Gressoney Backcountry Ski Course with Snoworks – Day 4
We were so lucky today and got a perfect weather window for a second descent of the remote Bettolina Bassa. Our bus ride to the meeting point at Gressoney la Trinité had been in dense fog but as we rose from St Anna to the top of the Bettaforca lift, everything was sparkling in the sun.
We had soft powder glistening and flakes of blown snow hanging in the air like motes of dust, twinkling golden in a shaft of sunlight.
Today we were Team Nick – Snoworks’ chief instructor, whose enthusiasm and smile are always infectious. His grin was wider than ever when he saw the conditions at the top of the run!
Mark’s right ski today took the record for the longest solo descent! On the exit from Bettolina, we had to negotiate a 39 degree slope covered in bushes. A bush pulled off Mark’s ski, so he had to ski down one footed as Nick collected the other ski, which had raced even the nippy Nick down to the bottom!
Nick found us a slightly less daunting exit route on a lower path through the trees. There was more snow, so it was less icy than when we passed this way with Richard on Tuesday. It was enchanting; sliding through the snow-blanketed forest.
Nick was laughing with joy as he knocked snow off the branches with his ski poles. It fell onto the path like showers of sparks in the sunlight. It was magical. The cloud followed us down from the top. If we had been half an hour later, we could not have skied the route. That made it feel all the more special!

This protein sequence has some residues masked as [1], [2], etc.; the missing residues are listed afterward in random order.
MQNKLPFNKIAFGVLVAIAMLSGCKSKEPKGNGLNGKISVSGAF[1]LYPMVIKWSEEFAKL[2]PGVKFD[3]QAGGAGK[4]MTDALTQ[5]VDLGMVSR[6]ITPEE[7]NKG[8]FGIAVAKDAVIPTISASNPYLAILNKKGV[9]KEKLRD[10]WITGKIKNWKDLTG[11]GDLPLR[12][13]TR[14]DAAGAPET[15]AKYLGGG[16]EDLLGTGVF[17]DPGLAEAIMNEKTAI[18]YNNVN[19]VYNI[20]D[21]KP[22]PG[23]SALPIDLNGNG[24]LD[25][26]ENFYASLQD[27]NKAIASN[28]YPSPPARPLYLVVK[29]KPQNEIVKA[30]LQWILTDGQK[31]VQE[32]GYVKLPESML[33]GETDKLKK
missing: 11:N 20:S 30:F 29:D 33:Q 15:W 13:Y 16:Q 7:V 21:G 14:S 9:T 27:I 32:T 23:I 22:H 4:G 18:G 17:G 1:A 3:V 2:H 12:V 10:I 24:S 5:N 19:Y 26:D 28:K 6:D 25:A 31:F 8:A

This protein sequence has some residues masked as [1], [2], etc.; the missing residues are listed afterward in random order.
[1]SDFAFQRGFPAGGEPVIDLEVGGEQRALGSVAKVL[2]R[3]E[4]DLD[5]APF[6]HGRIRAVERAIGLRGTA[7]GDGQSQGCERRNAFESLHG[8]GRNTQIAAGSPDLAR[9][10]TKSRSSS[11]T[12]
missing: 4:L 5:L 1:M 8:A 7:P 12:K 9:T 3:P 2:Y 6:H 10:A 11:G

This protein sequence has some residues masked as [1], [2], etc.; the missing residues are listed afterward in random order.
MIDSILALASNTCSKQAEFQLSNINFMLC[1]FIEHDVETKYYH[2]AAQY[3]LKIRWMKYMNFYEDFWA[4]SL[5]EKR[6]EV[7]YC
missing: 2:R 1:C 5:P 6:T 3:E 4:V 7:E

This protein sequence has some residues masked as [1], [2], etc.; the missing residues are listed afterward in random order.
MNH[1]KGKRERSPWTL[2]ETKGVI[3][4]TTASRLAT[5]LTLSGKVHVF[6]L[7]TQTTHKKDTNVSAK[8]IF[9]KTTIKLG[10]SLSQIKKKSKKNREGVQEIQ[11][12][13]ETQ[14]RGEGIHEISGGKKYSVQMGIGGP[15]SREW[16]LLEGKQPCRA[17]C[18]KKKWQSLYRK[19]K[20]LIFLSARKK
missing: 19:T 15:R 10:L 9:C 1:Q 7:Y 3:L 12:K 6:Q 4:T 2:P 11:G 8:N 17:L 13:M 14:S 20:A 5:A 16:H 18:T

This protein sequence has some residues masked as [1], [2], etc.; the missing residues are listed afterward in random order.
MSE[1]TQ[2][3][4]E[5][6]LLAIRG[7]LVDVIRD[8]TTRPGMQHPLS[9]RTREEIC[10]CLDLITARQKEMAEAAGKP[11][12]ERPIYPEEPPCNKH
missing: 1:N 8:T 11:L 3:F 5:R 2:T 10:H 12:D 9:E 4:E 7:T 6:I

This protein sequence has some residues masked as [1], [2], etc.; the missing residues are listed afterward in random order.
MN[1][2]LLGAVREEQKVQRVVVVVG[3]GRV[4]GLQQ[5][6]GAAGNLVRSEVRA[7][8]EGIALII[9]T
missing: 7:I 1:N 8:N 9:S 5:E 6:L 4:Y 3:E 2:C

We headed over to Base Camp, the Tibetan hut at the top of the Mandria lift, for lunch. We went off piste to the left in what was now a complete pea souper from the top of Bettaforca. I did my BEST EVER face plant! I failed to see a dip in the terrible visibility and did a perfect starfish, straight out of the front of my skis.
Despite the powder skirt in my jacket, I have had snow up my jumper most days. Today I had it down my neck and in my goggles as well! Sadly, Nick didn’t witness my airbourne antics and no-one caught it on camera. However, the panel of those who beheld the grace and beauty of me launching like an eagle then landing face-first with limbs akimbo awarded me unanimously a perfect 10!
On the way home, we did some jump-turn drills. Jump turns are great for turning in a ski’s length in tight spaces, on steeps it helps to avoid picking up too much speed or it releases the edges of your skis to allow you to turn in deep or heavy snow. We have learnt so much – and I suspect that we shall be perfecting many of these skills and drills in the weeks to come!
As we skied down in the murk, Mark pointed out that my teensy tresses had frozen!
Join us tomorrow for the Indren Inversion, during which we ski down a waterfall. Our guide’s advice: “Don’t even THINK you will get an edge in THAT! You’ll be straight down…”
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